Updated: Mar 10
Can you imagine clicking a Zoom link and entering a global conversation about the war in Ukraine? Or about other hot issues like racism, climate change, fascism, gender, genocide? A place where people from all sides of a polarized issue are invited to share their experiences?
Meet Processwork: a global community of people committed to raising awareness. Processwork has both therapeutic and facilitative applications—you can visit a Processwork therapist for private sessions, or engage with groups (open to all) for “Worldwork” experiences, sometimes involving hundreds of people.
Last weekend, I attended an online Processwork event: an Open Forum on the conflicting interests of Russia, Ukraine, EU/Nato/US. This critical Zoom conversation, with nearly 300 people joining from around the world, moved something deep in me. I left the call feeling engaged and connected to the issue and humanity. I realized:
Group processing and communication is medicine for the world.
We need connection to heal division.
In this online Open Forum, which included many Ukrainians and Russians, we heard the cries of Ukrainians, of Russians, and of many with mixed blood. We witnessed someone in the role of Putin, and also the role of the troops who “just follow orders.”
Sitting in the dark with those stuck inside their apartments in Kyiv, I sensed the overwhelming deep need to be and feel together. Through the tears, the challenge of translation, the pain, and the love, we each found ourselves through seeing and hearing each other. By the end, there was an overwhelming group desire for more: more Open Forums, more connection, more time to process such difficult experiences.
In Open Forums, everyone can participate. Sometimes a panel of dedicated speakers are invited to present the various perspectives within an issue. The intention is to welcome and engage the diversity of voices and perspectives within, or in the background of, any polarized or challenging situation. There is generally an opportunity for anyone who wants to participate to speak for a short amount of time.
Exploration happens both through acting out roles and speaking personally. Facilitators at times invite the voices that surface to interact with each other. This style of group exploration creates a profound atmosphere. Spontaneous healing often results through the playing out of roles in facilitated, heated interactions.
Even though the topics are challenging, sometimes impossible-feeling, by immersing ourselves in a polarized yet safe environment, a deeper level of our humanity tends to rise to the surface. Taking risks to express the diversity of opinions, feelings, experiences, and understandings together, we feel more contact with ourselves and each other.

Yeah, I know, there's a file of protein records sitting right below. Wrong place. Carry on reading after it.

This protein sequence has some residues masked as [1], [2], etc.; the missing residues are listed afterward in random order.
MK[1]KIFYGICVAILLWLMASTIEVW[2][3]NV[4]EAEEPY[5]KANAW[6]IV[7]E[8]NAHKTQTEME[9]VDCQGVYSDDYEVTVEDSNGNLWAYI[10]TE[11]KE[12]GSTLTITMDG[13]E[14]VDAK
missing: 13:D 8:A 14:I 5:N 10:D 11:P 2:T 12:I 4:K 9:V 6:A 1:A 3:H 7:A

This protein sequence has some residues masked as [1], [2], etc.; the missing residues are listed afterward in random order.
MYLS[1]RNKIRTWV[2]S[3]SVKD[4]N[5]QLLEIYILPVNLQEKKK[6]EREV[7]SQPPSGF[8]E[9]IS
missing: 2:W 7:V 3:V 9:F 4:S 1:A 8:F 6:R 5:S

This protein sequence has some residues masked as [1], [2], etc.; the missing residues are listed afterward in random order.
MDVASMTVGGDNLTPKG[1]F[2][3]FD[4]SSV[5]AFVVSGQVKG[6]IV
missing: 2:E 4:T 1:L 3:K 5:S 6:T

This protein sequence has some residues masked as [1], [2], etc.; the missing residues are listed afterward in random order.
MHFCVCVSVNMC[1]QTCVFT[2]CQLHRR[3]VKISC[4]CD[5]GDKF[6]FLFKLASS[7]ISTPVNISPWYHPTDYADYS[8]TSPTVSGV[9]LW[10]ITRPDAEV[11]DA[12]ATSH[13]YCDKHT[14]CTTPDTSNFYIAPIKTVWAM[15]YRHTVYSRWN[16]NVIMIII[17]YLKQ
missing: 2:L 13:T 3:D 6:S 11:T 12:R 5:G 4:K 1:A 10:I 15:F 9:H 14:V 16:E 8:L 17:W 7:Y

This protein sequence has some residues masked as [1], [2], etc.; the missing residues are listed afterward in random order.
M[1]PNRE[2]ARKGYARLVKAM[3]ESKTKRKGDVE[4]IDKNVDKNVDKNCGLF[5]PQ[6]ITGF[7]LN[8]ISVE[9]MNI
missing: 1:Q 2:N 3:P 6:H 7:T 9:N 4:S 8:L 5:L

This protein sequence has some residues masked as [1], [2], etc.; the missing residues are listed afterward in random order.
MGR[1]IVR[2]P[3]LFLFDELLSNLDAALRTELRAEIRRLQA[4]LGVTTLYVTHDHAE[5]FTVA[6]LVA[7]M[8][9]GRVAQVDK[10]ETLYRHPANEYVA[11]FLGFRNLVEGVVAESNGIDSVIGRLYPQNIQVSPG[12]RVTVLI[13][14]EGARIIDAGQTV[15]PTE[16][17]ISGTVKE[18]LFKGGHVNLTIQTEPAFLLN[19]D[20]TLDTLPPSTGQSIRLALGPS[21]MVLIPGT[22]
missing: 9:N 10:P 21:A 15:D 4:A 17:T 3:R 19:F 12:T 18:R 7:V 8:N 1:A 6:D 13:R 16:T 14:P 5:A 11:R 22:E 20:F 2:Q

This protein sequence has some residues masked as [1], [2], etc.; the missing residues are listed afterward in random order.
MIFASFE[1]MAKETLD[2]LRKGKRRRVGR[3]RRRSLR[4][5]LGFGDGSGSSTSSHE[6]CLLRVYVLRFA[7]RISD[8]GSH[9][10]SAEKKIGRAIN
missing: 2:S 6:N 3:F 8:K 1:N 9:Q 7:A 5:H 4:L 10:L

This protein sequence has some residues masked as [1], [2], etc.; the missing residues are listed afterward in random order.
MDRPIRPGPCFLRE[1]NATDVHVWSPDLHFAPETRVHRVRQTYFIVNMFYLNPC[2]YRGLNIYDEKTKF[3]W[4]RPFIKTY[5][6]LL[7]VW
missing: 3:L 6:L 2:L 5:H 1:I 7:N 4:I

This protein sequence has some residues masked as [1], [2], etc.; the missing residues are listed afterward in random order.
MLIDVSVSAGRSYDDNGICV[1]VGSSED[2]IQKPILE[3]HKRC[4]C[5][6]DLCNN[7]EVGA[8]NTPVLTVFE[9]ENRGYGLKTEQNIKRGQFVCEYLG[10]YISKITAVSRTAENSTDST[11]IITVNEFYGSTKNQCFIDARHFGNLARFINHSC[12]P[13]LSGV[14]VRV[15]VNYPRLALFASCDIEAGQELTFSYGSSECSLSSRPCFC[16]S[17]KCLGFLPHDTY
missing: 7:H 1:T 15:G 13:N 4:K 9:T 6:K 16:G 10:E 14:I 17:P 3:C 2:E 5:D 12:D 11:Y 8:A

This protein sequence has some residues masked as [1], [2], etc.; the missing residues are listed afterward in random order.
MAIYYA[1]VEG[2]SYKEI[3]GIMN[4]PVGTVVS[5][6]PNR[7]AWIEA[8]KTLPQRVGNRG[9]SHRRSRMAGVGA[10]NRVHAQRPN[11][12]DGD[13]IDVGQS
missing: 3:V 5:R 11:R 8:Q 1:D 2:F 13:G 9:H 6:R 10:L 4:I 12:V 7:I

One of the Processwork foundations is the intent to unfold multiple levels of reality, deepening and widening our perspectives. Beneath what we consider “consensus reality” (the things most people agree to be factual), we can uncover multiple layers playing out beneath the surface. Feelings, culture, ancestry, impulses, economics, history, ideas, and many other factors influence each of us. By bringing out the diversity of layers and roles influencing any situation, a deeper sense of wholeness arises. Processwork is excellent at nurturing the variety of voices in a group, helping them rise to the surface. When we are able to slow down enough to see and hear each other, tangible shifts occur.
Changes in group atmosphere: hot spots and cool spots
Processwork facilitators look for “hot spots” and “cool spots.” These can be sensed in the group, in the air of the room, as a significant shift in the atmosphere.
When something inflames the central issue or creates a feeling of constriction or increased intensity in the group, it is called a hot spot. Hot spots are fertile opportunities for growth and profound comprehension. The facilitators slow the process down. The group feels into the central wound, the heat of the conflict, clarifying the roles and deepening awareness. We look for what is valuable, and what still needs to be named. Strong emotions surface at hotspots: rage, clarity, relief, fear, exasperation, etc.
A cool spot is the opposite experience, a natural de-escalation. This is an often-surprising moment when the feeling between opposing sides momentarily shifts in energy and suddenly, they seem to “get” each other. Opponents can suddenly see, hear, and care about each other; the roles become blurry and fluid. The sides momentarily depolarize in recognizing each other’s humanness. When a facilitator catches cool spots, it sparks a moment of promise. Rigidity yields to deeper, more human connection. Cool spots are easy to ignore (in any group or relationship), as it is too easy to roll quickly back into the conflict, to marginalize any warm feelings or openness that may arise. When the cool spot moment of mutual recognition is held and deepened, recognizing care and concern for the other, a transformation happens beyond relief in the current situation. We recover our faith in ourselves and humanity.
If you would like to join in the international awareness-based conversation about what is going on in our world, attend an event! Open Forums are now popping up everywhere. We are sitting in the fire together until our shared humanity is revealed.
To connect with the global Processwork community: